Youth and the Law

In New Zealand we have laws stating the level of supervision required for children under 14. Should be really simple shouldn’t it?

Take today’s dilemma.
Miss 7 comes in at 5am with a sore stomach, by school time she’s been sick 3 times. No school for her today. Dad is out at a meeting. Neighbour’s nanny agrees to walk the 5 year old to school.

But… if the nanny hadn’t been available or obliging what were my choices?

  • take the 7 year old to school – but she’s sick
  • leave her at home while I take the 5 year old to school – but she’s under 14
  • let the 5 year old tackle the walk alone – but there are roads to cross and he’s under 14

Another dilemma

No bread for lunches. There is a dairy on our block so the kids can go there without crossing roads. Still have to watch for people backing out of driveways etc but generally safe in a quiet neighbourhood. So, we figure it’s ok to let them walk to the dairy to buy a loaf of bread, etc and they like doing it. But on cold, wet days when you can’t bribe them to do anything at all it’s not ok to leave them snug at home while I walk to the dairy?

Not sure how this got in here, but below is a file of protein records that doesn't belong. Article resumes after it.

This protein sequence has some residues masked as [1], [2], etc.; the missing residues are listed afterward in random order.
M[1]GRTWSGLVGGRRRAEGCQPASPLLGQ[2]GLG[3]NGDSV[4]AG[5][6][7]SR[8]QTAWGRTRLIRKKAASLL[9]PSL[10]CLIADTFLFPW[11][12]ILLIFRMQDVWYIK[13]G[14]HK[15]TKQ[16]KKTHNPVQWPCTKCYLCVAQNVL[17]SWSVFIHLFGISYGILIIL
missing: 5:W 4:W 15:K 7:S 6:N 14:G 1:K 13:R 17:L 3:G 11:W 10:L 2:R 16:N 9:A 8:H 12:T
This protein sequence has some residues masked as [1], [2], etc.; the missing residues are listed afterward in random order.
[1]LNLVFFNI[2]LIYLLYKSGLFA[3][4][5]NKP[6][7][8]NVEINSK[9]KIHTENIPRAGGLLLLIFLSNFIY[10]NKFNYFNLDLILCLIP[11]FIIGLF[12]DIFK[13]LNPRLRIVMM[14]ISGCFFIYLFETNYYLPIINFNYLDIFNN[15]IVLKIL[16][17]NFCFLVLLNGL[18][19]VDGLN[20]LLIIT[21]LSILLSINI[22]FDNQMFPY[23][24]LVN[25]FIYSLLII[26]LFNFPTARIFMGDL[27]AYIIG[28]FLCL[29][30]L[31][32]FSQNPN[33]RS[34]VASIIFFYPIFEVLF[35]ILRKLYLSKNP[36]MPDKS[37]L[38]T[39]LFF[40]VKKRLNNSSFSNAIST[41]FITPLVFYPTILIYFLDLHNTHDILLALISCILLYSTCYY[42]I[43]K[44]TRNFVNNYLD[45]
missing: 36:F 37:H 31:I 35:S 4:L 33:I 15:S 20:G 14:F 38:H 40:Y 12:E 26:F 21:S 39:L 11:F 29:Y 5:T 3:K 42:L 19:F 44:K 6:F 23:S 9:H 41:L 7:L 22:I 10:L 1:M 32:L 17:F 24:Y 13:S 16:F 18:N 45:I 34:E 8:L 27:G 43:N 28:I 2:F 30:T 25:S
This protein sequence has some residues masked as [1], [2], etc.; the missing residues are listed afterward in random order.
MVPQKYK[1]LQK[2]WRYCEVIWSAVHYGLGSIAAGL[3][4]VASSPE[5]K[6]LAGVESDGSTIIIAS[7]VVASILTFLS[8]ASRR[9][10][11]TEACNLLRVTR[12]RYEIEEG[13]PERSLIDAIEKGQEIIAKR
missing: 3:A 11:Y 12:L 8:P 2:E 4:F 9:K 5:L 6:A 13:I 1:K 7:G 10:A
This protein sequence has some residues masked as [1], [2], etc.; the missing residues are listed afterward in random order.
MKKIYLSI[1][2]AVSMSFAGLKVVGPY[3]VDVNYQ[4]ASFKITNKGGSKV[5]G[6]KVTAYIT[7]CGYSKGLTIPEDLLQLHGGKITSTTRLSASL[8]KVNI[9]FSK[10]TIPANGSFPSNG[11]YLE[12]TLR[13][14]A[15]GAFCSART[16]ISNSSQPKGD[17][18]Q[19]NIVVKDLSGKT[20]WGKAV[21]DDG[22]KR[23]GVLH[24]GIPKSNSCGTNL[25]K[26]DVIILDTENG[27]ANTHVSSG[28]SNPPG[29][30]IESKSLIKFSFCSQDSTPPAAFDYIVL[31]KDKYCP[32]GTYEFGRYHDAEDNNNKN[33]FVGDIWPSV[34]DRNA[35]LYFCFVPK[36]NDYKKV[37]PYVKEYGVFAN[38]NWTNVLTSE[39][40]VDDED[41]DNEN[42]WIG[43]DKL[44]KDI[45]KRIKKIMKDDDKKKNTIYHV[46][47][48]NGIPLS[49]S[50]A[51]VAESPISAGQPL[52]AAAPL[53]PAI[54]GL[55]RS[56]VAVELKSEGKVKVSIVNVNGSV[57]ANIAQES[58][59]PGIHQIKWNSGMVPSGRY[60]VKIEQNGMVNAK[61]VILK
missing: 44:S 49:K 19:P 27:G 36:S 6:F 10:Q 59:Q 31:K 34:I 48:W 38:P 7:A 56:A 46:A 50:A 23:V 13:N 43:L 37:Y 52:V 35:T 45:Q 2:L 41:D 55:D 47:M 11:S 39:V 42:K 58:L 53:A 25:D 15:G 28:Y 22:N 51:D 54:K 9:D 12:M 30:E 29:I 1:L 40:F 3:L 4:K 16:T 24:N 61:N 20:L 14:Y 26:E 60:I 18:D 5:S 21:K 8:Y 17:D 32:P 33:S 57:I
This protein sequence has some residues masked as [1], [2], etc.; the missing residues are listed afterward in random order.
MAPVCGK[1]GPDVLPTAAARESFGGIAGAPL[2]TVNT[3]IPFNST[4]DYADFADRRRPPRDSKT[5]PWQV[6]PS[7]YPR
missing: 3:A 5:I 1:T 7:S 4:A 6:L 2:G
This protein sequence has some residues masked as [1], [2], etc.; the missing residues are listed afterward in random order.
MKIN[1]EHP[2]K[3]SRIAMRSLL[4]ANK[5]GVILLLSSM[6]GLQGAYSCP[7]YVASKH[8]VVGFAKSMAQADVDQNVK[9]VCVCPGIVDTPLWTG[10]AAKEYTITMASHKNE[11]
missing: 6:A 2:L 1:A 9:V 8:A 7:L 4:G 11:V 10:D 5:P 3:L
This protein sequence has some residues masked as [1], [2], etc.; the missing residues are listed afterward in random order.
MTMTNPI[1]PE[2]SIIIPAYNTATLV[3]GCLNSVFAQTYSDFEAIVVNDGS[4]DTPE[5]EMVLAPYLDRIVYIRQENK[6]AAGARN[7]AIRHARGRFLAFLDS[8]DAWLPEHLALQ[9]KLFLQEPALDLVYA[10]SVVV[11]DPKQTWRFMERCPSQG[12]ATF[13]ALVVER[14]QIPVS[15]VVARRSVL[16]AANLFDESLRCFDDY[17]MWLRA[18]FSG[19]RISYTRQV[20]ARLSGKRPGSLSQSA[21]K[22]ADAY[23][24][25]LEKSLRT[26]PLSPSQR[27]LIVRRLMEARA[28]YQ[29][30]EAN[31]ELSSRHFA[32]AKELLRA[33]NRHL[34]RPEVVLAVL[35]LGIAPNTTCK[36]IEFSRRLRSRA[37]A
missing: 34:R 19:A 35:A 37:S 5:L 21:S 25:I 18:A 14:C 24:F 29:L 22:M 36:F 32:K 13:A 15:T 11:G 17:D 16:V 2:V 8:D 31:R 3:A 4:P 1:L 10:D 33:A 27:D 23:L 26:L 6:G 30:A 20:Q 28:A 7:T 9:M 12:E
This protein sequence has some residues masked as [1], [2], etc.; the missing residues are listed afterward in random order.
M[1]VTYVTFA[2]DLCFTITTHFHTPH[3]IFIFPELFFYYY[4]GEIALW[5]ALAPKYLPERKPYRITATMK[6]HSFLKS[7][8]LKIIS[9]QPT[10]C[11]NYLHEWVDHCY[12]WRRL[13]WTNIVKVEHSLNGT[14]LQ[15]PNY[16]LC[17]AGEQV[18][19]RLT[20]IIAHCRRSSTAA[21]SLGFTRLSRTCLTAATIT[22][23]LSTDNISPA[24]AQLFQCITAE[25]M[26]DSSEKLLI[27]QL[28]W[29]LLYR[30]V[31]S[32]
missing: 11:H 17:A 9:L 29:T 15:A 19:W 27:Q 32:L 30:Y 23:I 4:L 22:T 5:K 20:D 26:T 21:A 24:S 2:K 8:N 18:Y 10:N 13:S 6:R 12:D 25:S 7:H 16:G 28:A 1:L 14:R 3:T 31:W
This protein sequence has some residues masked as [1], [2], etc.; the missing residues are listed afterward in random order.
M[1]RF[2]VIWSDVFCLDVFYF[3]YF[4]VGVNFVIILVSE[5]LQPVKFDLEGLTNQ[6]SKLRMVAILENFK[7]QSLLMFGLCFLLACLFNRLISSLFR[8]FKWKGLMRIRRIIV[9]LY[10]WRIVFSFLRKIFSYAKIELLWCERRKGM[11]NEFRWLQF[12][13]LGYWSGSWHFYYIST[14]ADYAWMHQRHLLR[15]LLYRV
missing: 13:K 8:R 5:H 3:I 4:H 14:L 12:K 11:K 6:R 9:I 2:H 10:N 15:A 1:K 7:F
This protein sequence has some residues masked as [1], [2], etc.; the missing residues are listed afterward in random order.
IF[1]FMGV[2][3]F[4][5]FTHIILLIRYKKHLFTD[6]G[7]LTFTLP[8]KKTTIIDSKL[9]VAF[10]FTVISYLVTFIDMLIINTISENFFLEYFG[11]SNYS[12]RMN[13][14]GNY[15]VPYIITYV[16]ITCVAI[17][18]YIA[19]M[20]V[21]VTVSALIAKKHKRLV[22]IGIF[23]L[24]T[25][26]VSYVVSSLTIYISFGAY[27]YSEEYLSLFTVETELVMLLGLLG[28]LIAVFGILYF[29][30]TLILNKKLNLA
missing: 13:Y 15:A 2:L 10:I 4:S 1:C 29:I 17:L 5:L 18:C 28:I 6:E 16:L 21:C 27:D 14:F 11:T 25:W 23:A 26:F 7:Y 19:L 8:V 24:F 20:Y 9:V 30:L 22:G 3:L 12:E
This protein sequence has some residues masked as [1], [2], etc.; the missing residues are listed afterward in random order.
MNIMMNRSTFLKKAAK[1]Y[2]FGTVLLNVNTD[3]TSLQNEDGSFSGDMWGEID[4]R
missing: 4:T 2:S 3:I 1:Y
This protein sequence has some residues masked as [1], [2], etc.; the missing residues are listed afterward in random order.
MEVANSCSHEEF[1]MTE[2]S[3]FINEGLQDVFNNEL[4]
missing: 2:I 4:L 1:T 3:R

Now, we all know that the law only counts if you get caught and the police in New Zealand are having a hard enough time coping with rapists and burglars – if the example set by the beleaguered Papakura station is anything to go by. Even so I thought I’d look online for some guidelines and found heaps about what to do if a teenager is arrested but nothing for parents. This booklet at $44 Youth and the law looks hopeful but $44 isn’t accessible to the average parent who has got most things right.

So I picked up the phone.